At the end of last month, White House trade adviser Peter Navarro announced that the government was about to release an executive order that would help relocate medical supply chains from China and overseas. Shortly after, US National Economic Council director Larry Kudlow proposed on 9 April that the US government will “pay the moving costs” of every American company that wants out of China, including expenses for plants, equipment, intellectual property, structures, and renovations. The idea is to encourage US companies to return to the US and invigorate the US economy, while reducing dependence on supplies from China. However, this generous-looking proposal is not sufficiently attractive for the businesses and industry players that Zaobao spoke to.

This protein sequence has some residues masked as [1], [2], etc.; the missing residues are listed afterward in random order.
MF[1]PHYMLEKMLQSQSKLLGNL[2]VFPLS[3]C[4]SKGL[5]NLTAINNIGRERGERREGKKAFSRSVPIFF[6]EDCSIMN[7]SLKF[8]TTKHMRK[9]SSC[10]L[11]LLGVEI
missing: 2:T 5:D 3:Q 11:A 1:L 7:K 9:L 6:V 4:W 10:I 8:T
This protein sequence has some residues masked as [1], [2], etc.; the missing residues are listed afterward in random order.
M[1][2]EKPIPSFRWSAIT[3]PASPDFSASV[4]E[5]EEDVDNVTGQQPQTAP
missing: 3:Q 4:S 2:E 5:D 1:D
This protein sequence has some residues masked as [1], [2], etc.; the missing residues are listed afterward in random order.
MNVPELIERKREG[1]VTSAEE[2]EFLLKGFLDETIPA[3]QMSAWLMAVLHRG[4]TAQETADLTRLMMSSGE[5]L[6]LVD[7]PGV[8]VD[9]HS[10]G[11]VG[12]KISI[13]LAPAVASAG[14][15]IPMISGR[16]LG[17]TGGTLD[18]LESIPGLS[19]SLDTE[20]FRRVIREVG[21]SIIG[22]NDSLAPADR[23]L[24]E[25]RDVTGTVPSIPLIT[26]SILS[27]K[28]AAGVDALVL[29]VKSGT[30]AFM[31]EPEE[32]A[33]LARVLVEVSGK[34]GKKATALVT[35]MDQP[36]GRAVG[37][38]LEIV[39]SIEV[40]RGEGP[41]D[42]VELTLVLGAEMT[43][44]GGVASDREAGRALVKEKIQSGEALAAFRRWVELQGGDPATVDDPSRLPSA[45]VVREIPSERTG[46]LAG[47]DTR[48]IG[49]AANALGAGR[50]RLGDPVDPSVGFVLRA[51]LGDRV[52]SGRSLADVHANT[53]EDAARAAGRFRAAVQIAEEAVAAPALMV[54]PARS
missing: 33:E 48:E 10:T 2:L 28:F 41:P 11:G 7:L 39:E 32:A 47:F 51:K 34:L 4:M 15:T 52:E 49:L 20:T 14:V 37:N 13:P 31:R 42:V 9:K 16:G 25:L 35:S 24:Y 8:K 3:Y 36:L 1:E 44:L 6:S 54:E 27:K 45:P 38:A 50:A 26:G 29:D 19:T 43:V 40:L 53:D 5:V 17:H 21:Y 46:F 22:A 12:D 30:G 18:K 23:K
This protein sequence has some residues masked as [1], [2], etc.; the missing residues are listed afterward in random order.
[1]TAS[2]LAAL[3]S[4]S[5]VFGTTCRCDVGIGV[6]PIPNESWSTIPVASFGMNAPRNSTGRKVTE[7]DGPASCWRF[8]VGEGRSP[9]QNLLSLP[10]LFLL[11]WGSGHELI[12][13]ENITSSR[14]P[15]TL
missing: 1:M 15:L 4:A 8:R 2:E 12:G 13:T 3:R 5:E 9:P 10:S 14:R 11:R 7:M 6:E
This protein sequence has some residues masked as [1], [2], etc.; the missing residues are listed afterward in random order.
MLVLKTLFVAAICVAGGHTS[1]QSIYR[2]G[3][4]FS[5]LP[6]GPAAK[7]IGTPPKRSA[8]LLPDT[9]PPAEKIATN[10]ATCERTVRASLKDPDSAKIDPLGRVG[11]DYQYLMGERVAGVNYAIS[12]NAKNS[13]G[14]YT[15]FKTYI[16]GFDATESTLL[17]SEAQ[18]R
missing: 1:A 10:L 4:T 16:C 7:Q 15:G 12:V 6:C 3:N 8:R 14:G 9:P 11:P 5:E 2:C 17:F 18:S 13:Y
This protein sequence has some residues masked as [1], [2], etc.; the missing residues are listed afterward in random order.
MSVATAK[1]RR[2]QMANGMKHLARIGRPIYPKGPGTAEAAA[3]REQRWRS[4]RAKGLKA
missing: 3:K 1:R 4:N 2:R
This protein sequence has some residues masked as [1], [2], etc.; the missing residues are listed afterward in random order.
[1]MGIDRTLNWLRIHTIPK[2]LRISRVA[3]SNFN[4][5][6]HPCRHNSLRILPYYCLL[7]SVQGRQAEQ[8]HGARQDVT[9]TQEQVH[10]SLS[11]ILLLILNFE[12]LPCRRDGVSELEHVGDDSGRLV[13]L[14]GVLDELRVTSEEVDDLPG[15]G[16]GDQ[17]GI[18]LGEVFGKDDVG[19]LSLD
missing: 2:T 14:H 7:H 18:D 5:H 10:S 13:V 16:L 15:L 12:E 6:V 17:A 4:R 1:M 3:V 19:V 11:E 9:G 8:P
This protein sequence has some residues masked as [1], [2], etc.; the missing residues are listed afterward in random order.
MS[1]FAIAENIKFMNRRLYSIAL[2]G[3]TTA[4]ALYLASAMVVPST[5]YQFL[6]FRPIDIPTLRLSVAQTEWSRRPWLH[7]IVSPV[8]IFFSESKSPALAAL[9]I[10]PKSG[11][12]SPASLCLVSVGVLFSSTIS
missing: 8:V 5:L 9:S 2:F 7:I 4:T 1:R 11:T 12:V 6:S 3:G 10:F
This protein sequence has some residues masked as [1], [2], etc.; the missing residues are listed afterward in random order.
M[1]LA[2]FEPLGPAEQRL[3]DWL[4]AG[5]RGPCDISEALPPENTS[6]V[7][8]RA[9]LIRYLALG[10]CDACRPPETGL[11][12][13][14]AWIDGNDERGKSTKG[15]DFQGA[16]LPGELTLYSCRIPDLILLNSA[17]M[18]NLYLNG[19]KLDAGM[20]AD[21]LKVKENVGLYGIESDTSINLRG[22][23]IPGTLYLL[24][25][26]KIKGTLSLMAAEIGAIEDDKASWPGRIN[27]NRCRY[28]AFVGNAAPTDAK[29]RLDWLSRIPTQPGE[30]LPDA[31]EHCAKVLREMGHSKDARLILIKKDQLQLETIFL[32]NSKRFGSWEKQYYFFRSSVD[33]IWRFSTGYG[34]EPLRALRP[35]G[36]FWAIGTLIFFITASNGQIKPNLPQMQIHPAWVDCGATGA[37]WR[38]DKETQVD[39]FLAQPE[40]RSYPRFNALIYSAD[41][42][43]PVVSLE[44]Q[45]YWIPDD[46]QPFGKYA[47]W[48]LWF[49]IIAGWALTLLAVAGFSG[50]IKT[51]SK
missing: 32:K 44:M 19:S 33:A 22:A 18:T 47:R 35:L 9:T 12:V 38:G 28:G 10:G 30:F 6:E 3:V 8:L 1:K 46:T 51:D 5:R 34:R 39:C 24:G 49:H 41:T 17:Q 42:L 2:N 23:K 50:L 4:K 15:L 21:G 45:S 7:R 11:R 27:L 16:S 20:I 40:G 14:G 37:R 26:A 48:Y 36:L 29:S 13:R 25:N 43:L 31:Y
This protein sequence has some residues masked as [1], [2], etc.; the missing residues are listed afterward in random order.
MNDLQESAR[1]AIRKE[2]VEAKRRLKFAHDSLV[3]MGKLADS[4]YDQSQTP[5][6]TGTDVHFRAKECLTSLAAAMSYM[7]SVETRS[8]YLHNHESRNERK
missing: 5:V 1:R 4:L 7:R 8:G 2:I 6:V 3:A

American Chamber of Commerce in Shanghai President Ker Gibbs said most of the Chamber of Commerce's 1,500 members provide products and services to the China market, and moving back to the US would not be realistic unless they gave up this huge market.
Gibbs was previously on the management teams of major US companies such as Apple and Disney. He said companies consider factors including labour, supply chain, and distance from target markets when establishing factories. “The spending power of China’s consumers is growing, and there is a comprehensive local industrial ecosystem. These are the key reasons that attract US companies to stay.”
“Want me to give up this competitive edge and start again back in the US? No way!” - Philip Richardson, Trueanalog
US businessman Philip Richardson, who supplies audio equipment to Europe and US markets, told this reporter that what companies need even more than hardware is raw materials and workers, and the US has no edge in these areas. “What Kudlow said shows that he knows nothing about how the supply chain really works.”